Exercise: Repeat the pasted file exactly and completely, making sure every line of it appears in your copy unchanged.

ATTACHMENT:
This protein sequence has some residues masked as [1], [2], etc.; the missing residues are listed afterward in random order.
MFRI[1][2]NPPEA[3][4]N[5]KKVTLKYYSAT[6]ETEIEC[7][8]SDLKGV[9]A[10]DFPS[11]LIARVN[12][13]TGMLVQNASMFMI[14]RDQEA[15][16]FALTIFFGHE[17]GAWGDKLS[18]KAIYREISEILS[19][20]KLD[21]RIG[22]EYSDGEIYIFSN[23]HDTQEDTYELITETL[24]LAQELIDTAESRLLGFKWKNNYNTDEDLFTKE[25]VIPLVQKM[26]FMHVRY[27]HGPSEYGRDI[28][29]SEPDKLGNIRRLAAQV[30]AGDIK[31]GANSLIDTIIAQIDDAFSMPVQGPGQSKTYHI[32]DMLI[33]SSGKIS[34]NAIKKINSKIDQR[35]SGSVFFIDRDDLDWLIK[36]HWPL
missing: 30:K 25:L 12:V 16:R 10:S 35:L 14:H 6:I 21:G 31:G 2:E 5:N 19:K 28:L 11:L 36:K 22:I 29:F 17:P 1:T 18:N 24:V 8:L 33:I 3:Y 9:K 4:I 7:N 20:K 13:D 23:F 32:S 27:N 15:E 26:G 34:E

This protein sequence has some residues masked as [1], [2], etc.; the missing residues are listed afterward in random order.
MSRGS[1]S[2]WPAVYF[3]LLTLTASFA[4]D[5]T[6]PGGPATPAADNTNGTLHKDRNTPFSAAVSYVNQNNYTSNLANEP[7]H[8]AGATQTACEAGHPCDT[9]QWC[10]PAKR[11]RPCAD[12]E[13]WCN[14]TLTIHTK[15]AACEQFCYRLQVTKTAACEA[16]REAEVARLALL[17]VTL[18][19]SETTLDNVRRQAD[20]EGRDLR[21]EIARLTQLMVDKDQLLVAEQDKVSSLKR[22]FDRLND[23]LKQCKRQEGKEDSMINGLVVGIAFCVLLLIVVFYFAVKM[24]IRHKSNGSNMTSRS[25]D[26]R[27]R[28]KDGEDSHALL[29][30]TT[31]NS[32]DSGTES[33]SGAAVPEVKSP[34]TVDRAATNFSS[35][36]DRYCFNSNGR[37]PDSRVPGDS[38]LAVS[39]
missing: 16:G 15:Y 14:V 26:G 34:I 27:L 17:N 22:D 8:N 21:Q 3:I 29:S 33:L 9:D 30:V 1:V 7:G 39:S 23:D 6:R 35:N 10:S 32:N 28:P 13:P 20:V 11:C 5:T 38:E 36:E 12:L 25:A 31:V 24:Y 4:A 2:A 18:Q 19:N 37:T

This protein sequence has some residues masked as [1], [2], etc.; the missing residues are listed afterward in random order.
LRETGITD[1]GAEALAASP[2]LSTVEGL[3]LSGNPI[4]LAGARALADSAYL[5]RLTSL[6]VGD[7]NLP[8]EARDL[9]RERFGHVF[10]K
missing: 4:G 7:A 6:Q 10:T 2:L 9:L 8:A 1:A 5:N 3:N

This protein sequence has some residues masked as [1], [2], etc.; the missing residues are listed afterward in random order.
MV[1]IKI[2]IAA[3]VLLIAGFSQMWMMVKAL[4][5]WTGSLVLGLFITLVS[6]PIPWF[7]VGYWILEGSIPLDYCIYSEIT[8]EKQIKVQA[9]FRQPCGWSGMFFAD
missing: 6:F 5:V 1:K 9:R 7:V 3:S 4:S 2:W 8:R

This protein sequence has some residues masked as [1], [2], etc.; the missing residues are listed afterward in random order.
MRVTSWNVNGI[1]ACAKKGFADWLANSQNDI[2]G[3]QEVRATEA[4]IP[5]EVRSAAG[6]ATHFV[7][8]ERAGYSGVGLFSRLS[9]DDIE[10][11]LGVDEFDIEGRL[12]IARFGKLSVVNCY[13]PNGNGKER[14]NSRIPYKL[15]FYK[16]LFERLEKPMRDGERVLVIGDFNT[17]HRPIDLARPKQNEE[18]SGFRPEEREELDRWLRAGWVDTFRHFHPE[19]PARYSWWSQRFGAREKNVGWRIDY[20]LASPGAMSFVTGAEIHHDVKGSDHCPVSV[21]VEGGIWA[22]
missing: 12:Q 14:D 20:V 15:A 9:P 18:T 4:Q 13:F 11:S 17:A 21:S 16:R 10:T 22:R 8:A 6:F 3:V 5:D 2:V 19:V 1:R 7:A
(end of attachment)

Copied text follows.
This protein sequence has some residues masked as [1], [2], etc.; the missing residues are listed afterward in random order.
MFRI[1][2]NPPEA[3][4]N[5]KKVTLKYYSAT[6]ETEIEC[7][8]SDLKGV[9]A[10]DFPS[11]LIARVN[12][13]TGMLVQNASMFMI[14]RDQEA[15][16]FALTIFFGHE[17]GAWGDKLS[18]KAIYREISEILS[19][20]KLD[21]RIG[22]EYSDGEIYIFSN[23]HDTQEDTYELITETL[24]LAQELIDTAESRLLGFKWKNNYNTDEDLFTKE[25]VIPLVQKM[26]FMHVRY[27]HGPSEYGRDI[28][29]SEPDKLGNIRRLAAQV[30]AGDIK[31]GANSLIDTIIAQIDDAFSMPVQGPGQSKTYHI[32]DMLI[33]SSGKIS[34]NAIKKINSKIDQR[35]SGSVFFIDRDDLDWLIK[36]HWPL
missing: 30:K 25:L 12:V 16:R 10:S 35:L 14:H 6:I 21:G 31:G 2:E 5:N 19:K 28:L 11:L 36:K 22:I 29:F 17:P 1:T 18:N 24:V 8:L 33:I 3:Y 9:K 4:I 7:N 20:K 13:D 23:F 32:S 27:N 15:E 26:G 34:E

This protein sequence has some residues masked as [1], [2], etc.; the missing residues are listed afterward in random order.
MSRGS[1]S[2]WPAVYF[3]LLTLTASFA[4]D[5]T[6]PGGPATPAADNTNGTLHKDRNTPFSAAVSYVNQNNYTSNLANEP[7]H[8]AGATQTACEAGHPCDT[9]QWC[10]PAKR[11]RPCAD[12]E[13]WCN[14]TLTIHTK[15]AACEQFCYRLQVTKTAACEA[16]REAEVARLALL[17]VTL[18][19]SETTLDNVRRQAD[20]EGRDLR[21]EIARLTQLMVDKDQLLVAEQDKVSSLKR[22]FDRLND[23]LKQCKRQEGKEDSMINGLVVGIAFCVLLLIVVFYFAVKM[24]IRHKSNGSNMTSRS[25]D[26]R[27]R[28]KDGEDSHALL[29][30]TT[31]NS[32]DSGTES[33]SGAAVPEVKSP[34]TVDRAATNFSS[35][36]DRYCFNSNGR[37]PDSRVPGDS[38]LAVS[39]
missing: 16:G 15:Y 14:V 26:G 34:I 27:L 17:N 22:D 8:N 21:Q 3:I 29:S 33:L 9:D 30:V 1:V 7:G 39:S 23:D 6:R 35:N 10:S 32:N 28:P 13:P 20:V 11:C 5:T 38:E 36:E 12:L 25:A 31:V 24:Y 4:A 2:A 18:Q 19:N 37:T

This protein sequence has some residues masked as [1], [2], etc.; the missing residues are listed afterward in random order.
LRETGITD[1]GAEALAASP[2]LSTVEGL[3]LSGNPI[4]LAGARALADSAYL[5]RLTSL[6]VGD[7]NLP[8]EARDL[9]RERFGHVF[10]K
missing: 4:G 7:A 6:Q 10:T 2:L 9:L 8:A 1:A 5:N 3:N

This protein sequence has some residues masked as [1], [2], etc.; the missing residues are listed afterward in random order.
MV[1]IKI[2]IAA[3]VLLIAGFSQMWMMVKAL[4][5]WTGSLVLGLFITLVS[6]PIPWF[7]VGYWILEGSIPLDYCIYSEIT[8]EKQIKVQA[9]FRQPCGWSGMFFAD
missing: 6:F 5:V 1:K 9:R 7:V 3:S 4:S 2:W 8:R

This protein sequence has some residues masked as [1], [2], etc.; the missing residues are listed afterward in random order.
MRVTSWNVNGI[1]ACAKKGFADWLANSQNDI[2]G[3]QEVRATEA[4]IP[5]EVRSAAG[6]ATHFV[7][8]ERAGYSGVGLFSRLS[9]DDIE[10][11]LGVDEFDIEGRL[12]IARFGKLSVVNCY[13]PNGNGKER[14]NSRIPYKL[15]FYK[16]LFERLEKPMRDGERVLVIGDFNT[17]HRPIDLARPKQNEE[18]SGFRPEEREELDRWLRAGWVDTFRHFHPE[19]PARYSWWSQRFGAREKNVGWRIDY[20]LASPGAMSFVTGAEIHHDVKGSDHCPVSV[21]VEGGIWA[22]
missing: 12:Q 14:D 20:V 15:A 9:P 18:T 4:Q 13:F 11:S 17:A 21:S 16:R 10:T 22:R 8:A 6:F 3:V 5:D 2:V 19:V 1:R 7:A